Plague was a set of adventure stories and you should at least read Greylorn and Thunderhead. They are great adventure stories about heroism, duty, and honor.

Laumer experimented with another genre of science fiction called dystopian. Dystopia is the opposite of utopia. Dystopia being my new vocabulary word. 🙂 Typically, dystopian works like Orwell’s 1984 focus heavily on the dystopian world, while Laumer’s characters just happens to inhabit the dystopia. The dystopian world is around the character but not the point or the driving focus of the book. In The Day Before Forever contained within Future Imperfect, an evil company that controls life and death, parcels out organs at high price to those who can afford replacements wants Steve Dravek dead. Meanwhile, Dravek has a nasty hangover and a scrambled memory. His attempts to piece together his life leads him to confront the evil ETORP organization, though he approaches it rather obliquely. It isn’t his primary goal to attack ETORP, but simply survival.

Other dystopia focus on end of the world conditions, the so called catastrophe movies like Day After Tomorrow and Impact. Not that I have watched them, but they represent the usual approach to a dystopian universe.

Anyway, the point of my rambling was to observe how Laumer approaches these subjects in a manner worthy of consideration. Very different approach than the typical genre.

Another point to consider: Baen Publishers has chosen to make these and other works available for free in a multitude of formats. I like this as it allows me to read books on my PDA easily when I have 3-5 minutes where I am waiting in line or walking. Yes, I read while I walk. Make use of my time. Baen believes that by giving some books away, people will be more likely to purchase hard copies. Can’t say that I’m opposed or that I think they are wrong. Its a brilliant idea. Read about it here. Get copies of their free books here.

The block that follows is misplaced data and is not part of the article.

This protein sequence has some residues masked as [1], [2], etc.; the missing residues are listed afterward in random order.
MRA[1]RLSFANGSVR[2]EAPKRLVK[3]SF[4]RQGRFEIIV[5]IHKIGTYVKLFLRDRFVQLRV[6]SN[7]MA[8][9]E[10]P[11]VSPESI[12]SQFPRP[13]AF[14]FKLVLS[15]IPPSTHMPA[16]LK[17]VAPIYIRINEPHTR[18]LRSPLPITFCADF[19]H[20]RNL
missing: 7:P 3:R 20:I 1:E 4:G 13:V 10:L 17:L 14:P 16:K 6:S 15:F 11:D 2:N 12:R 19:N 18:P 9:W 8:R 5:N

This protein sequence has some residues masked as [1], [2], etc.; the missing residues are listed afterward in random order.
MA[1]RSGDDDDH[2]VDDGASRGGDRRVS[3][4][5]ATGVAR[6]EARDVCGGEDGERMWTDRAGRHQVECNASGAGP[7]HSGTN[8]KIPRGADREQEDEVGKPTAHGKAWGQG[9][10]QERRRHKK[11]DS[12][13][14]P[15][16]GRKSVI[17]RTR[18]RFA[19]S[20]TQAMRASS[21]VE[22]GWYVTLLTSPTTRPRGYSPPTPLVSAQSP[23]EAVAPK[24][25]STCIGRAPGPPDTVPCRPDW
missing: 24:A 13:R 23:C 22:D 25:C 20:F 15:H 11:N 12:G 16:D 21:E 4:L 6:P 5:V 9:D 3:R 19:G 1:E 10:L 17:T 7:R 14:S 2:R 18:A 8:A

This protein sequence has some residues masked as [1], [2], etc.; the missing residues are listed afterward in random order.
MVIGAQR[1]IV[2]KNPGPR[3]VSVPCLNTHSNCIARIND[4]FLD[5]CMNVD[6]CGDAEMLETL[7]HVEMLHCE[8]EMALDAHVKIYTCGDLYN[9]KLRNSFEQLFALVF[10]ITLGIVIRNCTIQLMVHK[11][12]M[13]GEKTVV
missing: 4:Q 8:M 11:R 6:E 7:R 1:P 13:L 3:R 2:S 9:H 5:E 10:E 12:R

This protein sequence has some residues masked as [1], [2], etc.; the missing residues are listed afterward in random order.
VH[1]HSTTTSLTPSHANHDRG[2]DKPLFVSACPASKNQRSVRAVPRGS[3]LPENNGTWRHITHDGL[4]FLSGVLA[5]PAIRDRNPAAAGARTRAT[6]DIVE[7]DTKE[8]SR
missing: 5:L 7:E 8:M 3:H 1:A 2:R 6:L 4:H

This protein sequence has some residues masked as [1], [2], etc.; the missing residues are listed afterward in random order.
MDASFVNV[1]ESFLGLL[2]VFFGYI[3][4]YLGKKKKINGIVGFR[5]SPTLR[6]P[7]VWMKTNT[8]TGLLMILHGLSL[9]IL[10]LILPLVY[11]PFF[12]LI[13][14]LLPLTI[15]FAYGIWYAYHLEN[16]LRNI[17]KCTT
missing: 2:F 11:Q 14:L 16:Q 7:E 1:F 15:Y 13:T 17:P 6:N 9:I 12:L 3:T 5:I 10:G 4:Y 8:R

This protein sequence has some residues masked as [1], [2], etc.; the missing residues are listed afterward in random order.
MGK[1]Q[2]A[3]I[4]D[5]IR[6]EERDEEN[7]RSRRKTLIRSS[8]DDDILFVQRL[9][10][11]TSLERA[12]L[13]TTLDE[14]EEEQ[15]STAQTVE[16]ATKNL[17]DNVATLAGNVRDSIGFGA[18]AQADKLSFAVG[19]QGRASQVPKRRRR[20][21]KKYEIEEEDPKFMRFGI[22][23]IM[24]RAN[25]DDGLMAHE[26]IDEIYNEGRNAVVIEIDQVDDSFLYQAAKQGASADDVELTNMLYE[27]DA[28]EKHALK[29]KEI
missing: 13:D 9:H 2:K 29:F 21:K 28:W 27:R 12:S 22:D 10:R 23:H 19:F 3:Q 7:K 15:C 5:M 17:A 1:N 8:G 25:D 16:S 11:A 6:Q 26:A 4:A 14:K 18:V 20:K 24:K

Audio of Greylorn
More about Dystopia found here.

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11 thoughts on “Future Imperfect & A Plague of Demons by Keith Laumer

  1. Dystopia? A common plot device, it seems (in most stories, the society that looks utopian is really dystopian); that’s what its called!

    Sci fi is best used as a basis for refining philosophical issues. I really enjoy works that emphasize the intellect, regardless of genere.

    There is something in a person that is attracted to mental poweress, isn’t there? Even villians seem more likeable if they use their intellect to get where they are, and use logic of some understandable sort to back it up.

  2. I guess your statement about dystopia being a common plot device depends your view of dystopia. I would agree with the school of thought that argues for four societies:

    Utopia, Normal, Dystopia, Anti-Utopia. The difference between the latter is significant in my opinion. A dystopia is based on the fears of how current social ills will develop into a terrible society. An Anti-Utopia appears to be a normal utopia, but contains a fatal flaw.